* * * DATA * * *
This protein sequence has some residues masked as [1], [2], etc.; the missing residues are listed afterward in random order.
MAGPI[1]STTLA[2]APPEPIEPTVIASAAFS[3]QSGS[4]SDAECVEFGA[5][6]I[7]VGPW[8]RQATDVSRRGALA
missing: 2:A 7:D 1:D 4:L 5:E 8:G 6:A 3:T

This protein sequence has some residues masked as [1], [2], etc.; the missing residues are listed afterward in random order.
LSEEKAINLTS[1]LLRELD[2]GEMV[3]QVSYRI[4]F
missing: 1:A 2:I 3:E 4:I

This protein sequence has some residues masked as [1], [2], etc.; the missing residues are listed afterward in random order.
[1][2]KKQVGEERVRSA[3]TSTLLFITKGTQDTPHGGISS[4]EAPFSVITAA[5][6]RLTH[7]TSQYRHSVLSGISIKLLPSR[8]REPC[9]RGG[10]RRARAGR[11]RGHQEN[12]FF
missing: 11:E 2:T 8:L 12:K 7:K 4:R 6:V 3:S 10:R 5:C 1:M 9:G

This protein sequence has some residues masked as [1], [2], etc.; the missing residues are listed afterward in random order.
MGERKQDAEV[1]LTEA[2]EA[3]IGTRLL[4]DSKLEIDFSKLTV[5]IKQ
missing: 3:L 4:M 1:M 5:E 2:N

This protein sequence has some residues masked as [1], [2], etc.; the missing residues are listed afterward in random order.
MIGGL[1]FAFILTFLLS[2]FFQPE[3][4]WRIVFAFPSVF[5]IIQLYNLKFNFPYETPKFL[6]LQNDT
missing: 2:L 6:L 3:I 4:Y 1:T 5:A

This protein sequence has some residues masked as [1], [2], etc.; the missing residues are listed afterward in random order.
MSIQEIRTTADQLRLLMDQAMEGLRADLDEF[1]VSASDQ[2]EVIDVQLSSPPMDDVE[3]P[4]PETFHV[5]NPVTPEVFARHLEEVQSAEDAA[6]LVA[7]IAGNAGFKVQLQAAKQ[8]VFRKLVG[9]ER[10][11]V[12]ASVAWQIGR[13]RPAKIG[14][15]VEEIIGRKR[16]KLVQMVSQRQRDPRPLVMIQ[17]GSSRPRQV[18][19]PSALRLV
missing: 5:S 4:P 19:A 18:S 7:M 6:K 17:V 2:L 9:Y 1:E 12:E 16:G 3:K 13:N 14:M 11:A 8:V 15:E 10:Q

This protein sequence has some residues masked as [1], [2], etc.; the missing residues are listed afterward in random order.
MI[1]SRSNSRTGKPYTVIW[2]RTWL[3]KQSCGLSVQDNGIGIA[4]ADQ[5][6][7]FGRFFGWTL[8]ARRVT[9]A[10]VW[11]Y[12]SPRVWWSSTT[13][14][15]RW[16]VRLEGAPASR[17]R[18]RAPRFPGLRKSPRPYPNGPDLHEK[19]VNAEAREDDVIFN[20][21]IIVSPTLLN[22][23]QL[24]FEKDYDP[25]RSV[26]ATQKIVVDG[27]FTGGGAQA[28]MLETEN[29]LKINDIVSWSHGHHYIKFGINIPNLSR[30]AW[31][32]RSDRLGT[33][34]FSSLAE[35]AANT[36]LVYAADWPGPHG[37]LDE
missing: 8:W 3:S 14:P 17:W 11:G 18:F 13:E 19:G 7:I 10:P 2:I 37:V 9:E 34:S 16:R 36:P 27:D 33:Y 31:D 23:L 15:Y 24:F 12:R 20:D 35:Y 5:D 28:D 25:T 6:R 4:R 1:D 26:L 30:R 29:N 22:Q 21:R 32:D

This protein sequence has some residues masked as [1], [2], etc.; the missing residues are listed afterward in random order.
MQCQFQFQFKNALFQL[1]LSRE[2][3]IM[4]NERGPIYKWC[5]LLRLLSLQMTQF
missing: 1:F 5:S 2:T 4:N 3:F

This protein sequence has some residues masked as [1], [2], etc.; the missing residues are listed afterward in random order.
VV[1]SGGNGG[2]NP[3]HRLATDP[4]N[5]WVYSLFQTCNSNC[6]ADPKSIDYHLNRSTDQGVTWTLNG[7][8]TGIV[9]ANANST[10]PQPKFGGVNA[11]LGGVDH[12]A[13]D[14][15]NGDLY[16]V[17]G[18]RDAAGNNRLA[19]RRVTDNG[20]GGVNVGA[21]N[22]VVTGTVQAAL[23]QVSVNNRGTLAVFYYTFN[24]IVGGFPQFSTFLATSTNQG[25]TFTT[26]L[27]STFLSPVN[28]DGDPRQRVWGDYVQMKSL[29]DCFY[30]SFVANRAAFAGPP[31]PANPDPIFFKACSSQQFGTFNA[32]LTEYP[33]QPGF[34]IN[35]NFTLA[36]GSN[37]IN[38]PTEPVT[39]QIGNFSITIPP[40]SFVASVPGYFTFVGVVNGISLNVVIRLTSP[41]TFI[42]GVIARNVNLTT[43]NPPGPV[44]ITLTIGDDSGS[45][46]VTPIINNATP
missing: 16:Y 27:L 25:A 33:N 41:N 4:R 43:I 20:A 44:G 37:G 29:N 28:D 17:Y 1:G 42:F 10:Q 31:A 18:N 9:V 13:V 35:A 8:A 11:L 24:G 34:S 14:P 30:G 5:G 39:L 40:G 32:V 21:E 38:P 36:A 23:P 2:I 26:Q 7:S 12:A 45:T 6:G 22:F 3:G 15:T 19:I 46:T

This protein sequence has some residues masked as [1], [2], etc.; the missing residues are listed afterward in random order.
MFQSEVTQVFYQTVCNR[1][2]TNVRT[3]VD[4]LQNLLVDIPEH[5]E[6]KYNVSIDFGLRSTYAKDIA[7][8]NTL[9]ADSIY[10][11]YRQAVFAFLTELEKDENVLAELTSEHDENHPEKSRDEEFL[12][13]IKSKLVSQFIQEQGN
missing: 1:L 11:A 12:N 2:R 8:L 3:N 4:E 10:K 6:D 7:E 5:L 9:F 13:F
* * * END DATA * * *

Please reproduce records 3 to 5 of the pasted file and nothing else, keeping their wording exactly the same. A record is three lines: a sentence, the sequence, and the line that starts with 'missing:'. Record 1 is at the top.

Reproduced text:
This protein sequence has some residues masked as [1], [2], etc.; the missing residues are listed afterward in random order.
[1][2]KKQVGEERVRSA[3]TSTLLFITKGTQDTPHGGISS[4]EAPFSVITAA[5][6]RLTH[7]TSQYRHSVLSGISIKLLPSR[8]REPC[9]RGG[10]RRARAGR[11]RGHQEN[12]FF
missing: 11:E 2:T 8:L 12:K 7:K 4:R 6:V 3:S 10:R 5:C 1:M 9:G

This protein sequence has some residues masked as [1], [2], etc.; the missing residues are listed afterward in random order.
MGERKQDAEV[1]LTEA[2]EA[3]IGTRLL[4]DSKLEIDFSKLTV[5]IKQ
missing: 3:L 4:M 1:M 5:E 2:N

This protein sequence has some residues masked as [1], [2], etc.; the missing residues are listed afterward in random order.
MIGGL[1]FAFILTFLLS[2]FFQPE[3][4]WRIVFAFPSVF[5]IIQLYNLKFNFPYETPKFL[6]LQNDT
missing: 2:L 6:L 3:I 4:Y 1:T 5:A